PPP Reliable Transmission
Author(s): D. Rand
This document defines a method for negotiating and using Numbered-Mode, as defined by ISO 7776 , to provide a reliable serial link....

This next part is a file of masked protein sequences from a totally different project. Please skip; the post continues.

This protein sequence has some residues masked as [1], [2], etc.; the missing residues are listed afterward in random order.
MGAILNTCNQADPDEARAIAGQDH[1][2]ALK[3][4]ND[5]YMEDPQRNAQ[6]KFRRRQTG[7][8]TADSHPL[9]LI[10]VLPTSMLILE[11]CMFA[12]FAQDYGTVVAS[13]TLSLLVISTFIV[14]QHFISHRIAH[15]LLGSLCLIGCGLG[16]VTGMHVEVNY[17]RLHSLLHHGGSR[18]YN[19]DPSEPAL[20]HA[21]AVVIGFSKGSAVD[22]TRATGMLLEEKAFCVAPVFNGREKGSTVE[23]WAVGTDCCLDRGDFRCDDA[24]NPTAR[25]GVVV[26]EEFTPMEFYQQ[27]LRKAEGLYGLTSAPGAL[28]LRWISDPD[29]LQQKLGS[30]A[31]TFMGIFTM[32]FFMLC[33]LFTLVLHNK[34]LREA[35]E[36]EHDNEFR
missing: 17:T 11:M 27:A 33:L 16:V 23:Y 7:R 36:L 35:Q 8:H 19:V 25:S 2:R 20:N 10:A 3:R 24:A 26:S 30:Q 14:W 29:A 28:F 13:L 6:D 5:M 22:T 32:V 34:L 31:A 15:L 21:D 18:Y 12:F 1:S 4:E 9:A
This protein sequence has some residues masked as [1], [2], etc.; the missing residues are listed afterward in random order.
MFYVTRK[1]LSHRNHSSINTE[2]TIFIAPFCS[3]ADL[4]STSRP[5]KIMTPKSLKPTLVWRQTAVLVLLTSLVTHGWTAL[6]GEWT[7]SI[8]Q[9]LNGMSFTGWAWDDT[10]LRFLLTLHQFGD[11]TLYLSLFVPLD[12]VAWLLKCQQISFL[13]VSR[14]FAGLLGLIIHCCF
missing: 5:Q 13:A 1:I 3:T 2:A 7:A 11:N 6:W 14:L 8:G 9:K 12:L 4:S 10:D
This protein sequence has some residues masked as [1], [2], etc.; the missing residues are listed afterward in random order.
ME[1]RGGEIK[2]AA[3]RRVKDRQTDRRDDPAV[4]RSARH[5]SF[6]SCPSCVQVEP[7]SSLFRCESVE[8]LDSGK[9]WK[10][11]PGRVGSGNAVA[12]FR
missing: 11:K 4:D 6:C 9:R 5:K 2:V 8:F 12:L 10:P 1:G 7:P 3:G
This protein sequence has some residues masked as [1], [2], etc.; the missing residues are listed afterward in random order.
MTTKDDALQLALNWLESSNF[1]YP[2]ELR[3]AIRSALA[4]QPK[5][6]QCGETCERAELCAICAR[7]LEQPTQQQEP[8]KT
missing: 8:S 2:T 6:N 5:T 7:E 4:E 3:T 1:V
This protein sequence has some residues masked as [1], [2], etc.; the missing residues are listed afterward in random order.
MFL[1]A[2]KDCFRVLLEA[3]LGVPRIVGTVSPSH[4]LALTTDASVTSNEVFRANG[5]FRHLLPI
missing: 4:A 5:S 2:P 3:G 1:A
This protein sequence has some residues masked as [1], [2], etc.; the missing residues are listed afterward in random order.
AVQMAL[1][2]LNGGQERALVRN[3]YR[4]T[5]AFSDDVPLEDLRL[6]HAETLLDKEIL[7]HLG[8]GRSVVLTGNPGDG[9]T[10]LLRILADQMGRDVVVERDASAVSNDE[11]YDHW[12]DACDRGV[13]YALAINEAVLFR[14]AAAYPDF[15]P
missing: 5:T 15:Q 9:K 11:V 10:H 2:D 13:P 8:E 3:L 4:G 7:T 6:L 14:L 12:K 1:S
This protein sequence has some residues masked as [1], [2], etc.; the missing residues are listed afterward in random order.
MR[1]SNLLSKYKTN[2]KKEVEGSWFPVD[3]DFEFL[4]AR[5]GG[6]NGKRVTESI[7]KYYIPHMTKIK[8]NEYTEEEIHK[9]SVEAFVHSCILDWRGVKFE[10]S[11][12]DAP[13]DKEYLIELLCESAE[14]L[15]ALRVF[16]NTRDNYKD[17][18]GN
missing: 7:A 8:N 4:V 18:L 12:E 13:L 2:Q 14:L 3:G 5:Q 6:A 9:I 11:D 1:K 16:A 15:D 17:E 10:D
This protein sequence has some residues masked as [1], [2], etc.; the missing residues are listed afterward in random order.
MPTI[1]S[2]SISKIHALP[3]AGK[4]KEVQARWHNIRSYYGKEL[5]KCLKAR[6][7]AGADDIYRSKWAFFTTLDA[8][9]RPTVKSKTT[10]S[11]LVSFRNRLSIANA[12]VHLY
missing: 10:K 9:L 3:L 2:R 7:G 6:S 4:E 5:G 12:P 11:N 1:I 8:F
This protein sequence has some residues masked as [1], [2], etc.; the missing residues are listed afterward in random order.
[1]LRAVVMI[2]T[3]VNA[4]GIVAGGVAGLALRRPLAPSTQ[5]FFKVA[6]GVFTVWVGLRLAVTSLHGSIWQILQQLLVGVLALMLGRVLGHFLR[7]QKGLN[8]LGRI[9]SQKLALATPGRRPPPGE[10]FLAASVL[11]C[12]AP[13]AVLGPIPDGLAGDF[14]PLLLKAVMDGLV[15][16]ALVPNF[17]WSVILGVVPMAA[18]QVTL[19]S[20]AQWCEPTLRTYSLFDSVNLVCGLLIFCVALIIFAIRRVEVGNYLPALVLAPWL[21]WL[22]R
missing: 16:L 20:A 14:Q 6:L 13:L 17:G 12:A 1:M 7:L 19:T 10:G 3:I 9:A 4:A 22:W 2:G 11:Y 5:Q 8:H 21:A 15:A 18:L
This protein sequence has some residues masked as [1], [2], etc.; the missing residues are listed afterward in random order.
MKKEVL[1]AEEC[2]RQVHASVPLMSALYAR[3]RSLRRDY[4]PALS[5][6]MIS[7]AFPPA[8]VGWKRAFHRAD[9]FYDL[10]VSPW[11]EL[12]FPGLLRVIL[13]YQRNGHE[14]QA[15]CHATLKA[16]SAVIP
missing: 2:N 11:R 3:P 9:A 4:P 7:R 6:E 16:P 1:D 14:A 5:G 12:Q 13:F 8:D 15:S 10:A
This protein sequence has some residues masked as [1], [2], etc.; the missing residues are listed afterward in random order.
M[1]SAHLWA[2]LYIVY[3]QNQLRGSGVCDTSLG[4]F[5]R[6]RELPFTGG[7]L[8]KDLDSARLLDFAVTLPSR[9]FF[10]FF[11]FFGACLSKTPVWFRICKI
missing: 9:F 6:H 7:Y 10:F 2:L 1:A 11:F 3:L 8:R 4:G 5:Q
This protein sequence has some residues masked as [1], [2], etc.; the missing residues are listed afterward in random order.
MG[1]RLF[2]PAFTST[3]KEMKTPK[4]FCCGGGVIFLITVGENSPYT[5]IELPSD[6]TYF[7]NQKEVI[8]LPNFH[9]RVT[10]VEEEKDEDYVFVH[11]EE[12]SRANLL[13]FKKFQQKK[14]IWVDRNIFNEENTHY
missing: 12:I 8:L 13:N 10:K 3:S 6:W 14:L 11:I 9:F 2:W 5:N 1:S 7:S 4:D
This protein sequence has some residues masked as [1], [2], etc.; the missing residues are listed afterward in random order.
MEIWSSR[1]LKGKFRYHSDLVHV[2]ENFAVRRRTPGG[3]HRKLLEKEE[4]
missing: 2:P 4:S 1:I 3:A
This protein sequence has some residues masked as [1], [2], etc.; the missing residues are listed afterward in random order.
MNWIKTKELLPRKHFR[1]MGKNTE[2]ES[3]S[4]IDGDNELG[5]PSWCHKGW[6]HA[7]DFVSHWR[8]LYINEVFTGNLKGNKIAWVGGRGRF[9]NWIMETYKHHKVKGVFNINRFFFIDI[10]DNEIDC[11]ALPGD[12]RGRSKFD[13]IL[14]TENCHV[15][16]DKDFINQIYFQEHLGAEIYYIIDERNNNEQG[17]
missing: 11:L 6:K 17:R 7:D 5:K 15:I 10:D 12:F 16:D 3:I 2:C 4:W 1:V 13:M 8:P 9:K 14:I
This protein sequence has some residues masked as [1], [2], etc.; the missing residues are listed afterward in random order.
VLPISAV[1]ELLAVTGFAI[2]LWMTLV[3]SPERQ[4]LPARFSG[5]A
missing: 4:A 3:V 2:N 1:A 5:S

Network Working Group D. Rand Request for Comments: 1663 Novell Category: Standards Track July 1994 PPP Reliable Transmission Status of this Memo This document specifies an Internet standards track protocol for the Internet community, and requests discussion and suggestions for improvements. Please refer to the current edition of the "Internet Official Protocol Standards" (STD 1) for the standardization state and status of this protocol. Distribution of this memo is unlimited. Abstract The Point-to-Point Protocol (PPP)  provides a standard method for transporting multi-protocol datagrams over point-to-point links. This document defines a method for negotiating and using Numbered- Mode, as defined by ISO 7776 , to provide a reliable serial link. This document is the product of the Point-to-Point Protocol Working Group of the Internet Engineering Task Force (IETF). Comments should be submitted to the email@example.com mailing list. Table of Contents 1. Introduction .......................................... 1 2. Physical Layer Requirements ........................... 2 3. The Data Link Layer ................................... 2 3.1 Frame Format ....................................... 2 4. Configuration Option Format ........................... 4 5. Numbered-Mode Operation ............................... 5 5.1 Single Link ........................................ 6 5.2 Inverse Multiplexing ............................... 6 5.3 Using Multi-Link Procedure... ...................... 7 5.4 LAPB Parameter defaults ............................ 8 SECURITY CONSIDERATIONS ...................................... 9 REFERENCES ................................................... 9 ACKNOWLEDGEMENTS ............................................. 9 CHAIR'S ADDRESS .............................................. 10 AUTHOR'S ADDRESS ............................................. 10 Rand [Page 1] RFC 1663 PPP Reliable Transmission July 1994 1. Introduction By default, PPP packets over HDLC framed links consist of "connectionless" datagrams. If reliable transmission over the HDLC link is desired, the implementation MUST specify the Numbered-Mode Configuration Option during Link Establishment phase. Generally, serial link reliability is not a major issue. The architecture of protocols used in datagram networking presume best-effort non-sequential delivery. When errors are detected, datagrams are discarded. However, in certain circumstances, it is advisable to provide a reliable link, at least for a subset of the messages. The most obvious case is when the link is compressed. Since the dictionary is recovered from the compressed data stream, and a lost datagram corrupts the dictionary, datagrams must not be lost. Not all compression types will require a reliable data stream, since the cost to detect and reset a corrupt dictionary is small. The ISO 7776 LAPB can be used guarantee delivery. This is referred to in this document as "Numbered Mode" to distinguish it from the use of "Unnumbered Information", which is standard PPP framing practice. Where multiple parallel links are used to emulate a single link of higher speed, Bridged traffic, Source Routed traffic, and traffic subjected to Van Jacobsen TCP/IP header compression must be delivered to the higher layer in a certain sequence. However, the fact of the links being relatively asynchronous makes traffic ordering uncertain. The ISO 7776 Multi-Link Procedure MAY be used to restore order. Implementation of the ISO Multi-Link Procedure is deprecated. It is recommended that the PPP multilink procedure  be used instead. 2. Physical Layer Requirements PPP Reliable Transmission imposes the same requirements that are described in "PPP in HDLC Framing" , with the following exceptions. Control Signals While PPP does not normally require the use of control signals, implementation of Numbered-Mode LAPB or LAPD requires the provision of control signals, which indicate when the link has become connected or disconnected. These in turn provide the Up and Down events to the LCP state machine. Rand [Page 2] RFC 1663 PPP Reliable Transmission July 1994 3. The Data Link Layer Numbered-Mode affects only the Address and Control fields. The remainder of the frame conforms to the framing in use for PPP. The Address Field of the frame MUST take the value announced in the Numbered-Mode Configuration Option, and the Control Field MAY take any value valid in ISO 7776. Once the link enters Numbered-Mode, Numbered-Mode MUST be used on all frames, as some implementations do not support the use of the Unnumbered-Information control field or the use of the All-Stations address intermixed with Numbered-Mode frames. 3.1. Frame Format The following frame format is valid under Numbered-Mode. The fields are transmitted from left to right. Numbered Mode +----------+----------+----------+ | Flag | Address | Control | | 01111110 |1-2 octets|1-2 octets| +----------+----------+----------+ +----------+-------------+---------+ | Protocol | Information | Padding | |1-2 octets| * | * | +----------+-------------+---------+ +----------+----------+----------------- | FCS | Flag | Inter-frame Fill | 16 bits | 01111110 | or next Address +----------+----------+----------------- The Protocol, Information and Padding fields are described in the Point-to-Point Protocol Encapsulation . The FCS and Flag Sequence fields are described in "PPP in HDLC Framing" . 4. Configuration Option Format Description The LCP Numbered-Mode Configuration Option negotiates the use of Numbered-Mode on the link. By default or ultimate disagreement, Unnumbered-Mode is used. A summary of the Numbered-Mode Configuration Option format is shown below. The fields are transmitted from left to right. Rand [Page 3] RFC 1663 PPP Reliable Transmission July 1994 0 1 2 3 0 1 2 3 4 5 6 7 8 9 0 1 2 3 4 5 6 7 8 9 0 1 2 3 4 5 6 7 8 9 0 1 +-+-+-+-+-+-+-+-+-+-+-+-+-+-+-+-+-+-+-+-+-+-+-+-+-+-+-+-+-+-+-+-+ | Type | Length | Window | Address... +-+-+-+-+-+-+-+-+-+-+-+-+-+-+-+-+-+-+-+-+-+-+-+-+-+-+-+-+-+-+-+-+ Type 11 Length >= 4 Window A value between 1 and 127. This indicates the number of frames the receiver will buffer, which is the maximum number that the sender should send without receiving an acknowledgement. If window < 8, then modulo 8 sequencing is used on the link. Otherwise, modulo 128 sequencing is used. It is conceivable and legal that differing window values might be announced. However, it is not permitted for one system to use modulo 8 sequencing and the other to use modulo 128. Therefore, the rule is: a Configure-Nak may reduce the window but may not increase it. Address An HDLC Address as specified in ISO 3309. ISO 7776 specifies four of the possible values: 1 and 3 for single link operation, 7 and 15 for the Multi-Link Procedure. Other values consistent with ISO 3309 are considered legal. Implementation of the Multi-Link Procedure is optional; A Configure-Nak may therefore force a change from MLP to single link mode, but not the reverse. Should the address be zero upon receipt, the receiver MUST Configure-Nak with an appropriate address. If both peers send address zero, the system advertising the numerically smaller window will select the smaller address. If both windows are the same size, a random choice MUST be made; when good sources of randomness are used, the link will converge in a reasonable time. Rand [Page 4] RFC 1663 PPP Reliable Transmission July 1994 If magic numbers have been negotiated on the link, the system with the numerically smaller magic number SHOULD specify the smaller address. 5. Numbered-Mode Operation When using the Numbered-Mode, each link is established in the usual manner for the type of link. The Numbered-Mode Configuration Option is negotiated, the Magic-Number Configuration Option MUST also be negotiated, and the Address-and-Control-Field-Compression Configuration Option MUST NOT be negotiated. Following the successful negotiation of the Numbered-Mode Configuration Option during LCP Link Establishment phase, the system with the numerically smaller Magic-Number will send a SABM or SABM(E), and the other will respond with a UA. In the event that either the SABM or UA is lost, this exchange may be repeated according to the same parameters as the configuration exchange itself, using the Restart Timer and counter values. Authentication, Link Quality Determination, and NCP Configuration follow this step. Once the link has been established with Numbered-Mode, when re- negotiation of link configuration occurs, the entire re-negotiation MUST be conducted in Numbered-Mode. If the Numbered-Mode Configuration Option is not successfully re-negotiated, the link reverts to Unnumbered-Information operation prior to Authentication, Link Quality Determination, and NCP Configuration. When an implementation which is capable of Numbered-Mode, and is not currently configured for Numbered-Mode operation, detects a frame which has a correct FCS but does not have a UI Control octet, the implementation MUST send a DM message, immediately followed by a LCP Configure-Request. When an implementation which is currently configured for Numbered- Mode operation receives a DM message, it MUST revert to Unnumbered- Information operation, and immediately send a LCP Configure-Request. 5.1. Single Link When Network-Layer packets are sent over a single link, the packets are encapsulated in the following order: +----------+ +----------+ +----------+ | | | | | Numbered | | Header |-->| Data |-->| Mode |--> link | Compress | | Compress | | Header | +----------+ +----------+ +----------+ Rand [Page 5] RFC 1663 PPP Reliable Transmission July 1994 5.2. Inverse Multiplexing Since sending several connections over a single link is often called "multiplexing", sending packets from a single connection over multiple parallel links is sometimes called "inverse-multiplexing". By default, PPP performs no special processing for such links. Each link is established and terminated independently, negotiates its own configuration options, and may have different combinations of such options as ACCM, Protocol Field Compression and IP-Address. This facilitates using the links simultaneously over dissimilar media, such as 56K sync with async backup. Every link in a single machine MUST have different Magic Numbers, and each end of every link between two peers SHOULD have Magic Numbers which are unique to those peers. This protects against patch-panel errors in addition to looped-back links. The distribution to each link is controlled by higher level routing mechanisms. When Network-Layer specific compression techniques (such as Van Jacobsen Compression) rely on sequential delivery, without Multi-Link Procedure support such compression MUST be applied on a link by link basis. +----------+ +----------+ +----------+ | | | | | Numbered | +--->| Header |-->| Data |-->| Mode |--> link 1 | | Compress | | Compress | | Header | +--------------+ +----------+ +----------+ +----------+ | Distribution | +--------------+ +----------+ +----------+ +----------+ | | | | | | Numbered | +--->| Header |-->| Data |-->| Mode |--> link 2 | Compress | | Compress | | Header | +----------+ +----------+ +----------+ 5.3. Using Multi-Link Procedure This document does not offer a standard for ISO Multi-Link, but does offer a method for agreeing on the addressing scheme usable with Multi-Link. A sample implementation is shown below. Implementation of Multi-Link is not required. When using the ISO 7776 Multi-Link Procedure, each link is established as described above. In addition, the Numbered-Mode Configuration Option is negotiated with appropriate addresses for the Multi-Link Procedure. The distribution to each link is controlled by the Multi-Link Procedure, as is the recovery of sequence in the receiving system. Rand [Page 6] RFC 1663 PPP Reliable Transmission July 1994 +---> link 1 +----------+ +----------+ +----------+ | | | | | | Multi | +--------------+ | Header |-->| Data |-->| Link |-->| Distribution | | Compress | | Compress | | Procedure| +--------------+ +----------+ +----------+ +----------+ | +---> link 2 5.4. LAPB Parameter defaults The following guidelines specify the default values of LAPB configurable parameters. Timer T1 Timer T1 is the maximum time permitted before a retransmission is started, as a result of no response to a transmitted I frame. This value must be greater than the time required for a maximum sized frame to be received by the other side of the link, and for a response to be generated for the frame. This SHOULD be determined dynamically, based on the measured round trip time delay of the link at the LAPB level. In the event that the system cannot determine the round trip time of the link, this value SHOULD be set to twice the bit rate of the link, divided by the maximum number of bits per frame, plus 100 milliseconds processing time. For example, on a 14,400 bps link, with a maximum frame size of 8000 bits (1000 octects), the T1 value would be set to 3.7 seconds. Timer T3 Timer T3 gives an indication of the idle state of the link. Its value must be greater than the T1 value. Maximum number of attempts to complete a transmission, N2 Parameter N2 gives the maximum number of retransmission attempts for a given frame. If this value is exceeded, the link SHOULD be terminated. The default value for parameter N2 SHOULD be 3. Security Considerations Security issues are not discussed in this memo. Rand [Page 7] RFC 1663 PPP Reliable Transmission July 1994 References  Simpson, W., Editor, "The Point-to-Point Protocol (PPP)", STD 51, RFC 1661, Daydreamer, July 1994.  ISO 7776, Information Processing Systems - Data Communication - High Level Data Link Control Procedures - Description of the X.25 LAPB-Compatible DTE Data Link Procedures  Simpson, W., Editor, "PPP in HDLC Framing", STD 51, RFC 1662, Daydreamer, July 1994.  Sklower, K., "PPP MultiLink Procedure", Work in Progress. Acknowledgments Fred Baker was the original author of this document. Bill Simpson contributed materially to the document. Chair's Address The working group can be contacted via the current chair: Fred Baker Advanced Computer Communications 315 Bollay Drive Santa Barbara, California 93117 EMail: firstname.lastname@example.org Author's Address Questions about this memo can also be directed to: Dave Rand 2180 Fortune Drive San Jose, CA 95131 Phone: +1 408 321-1259 EMail: email@example.com Rand [Page 8]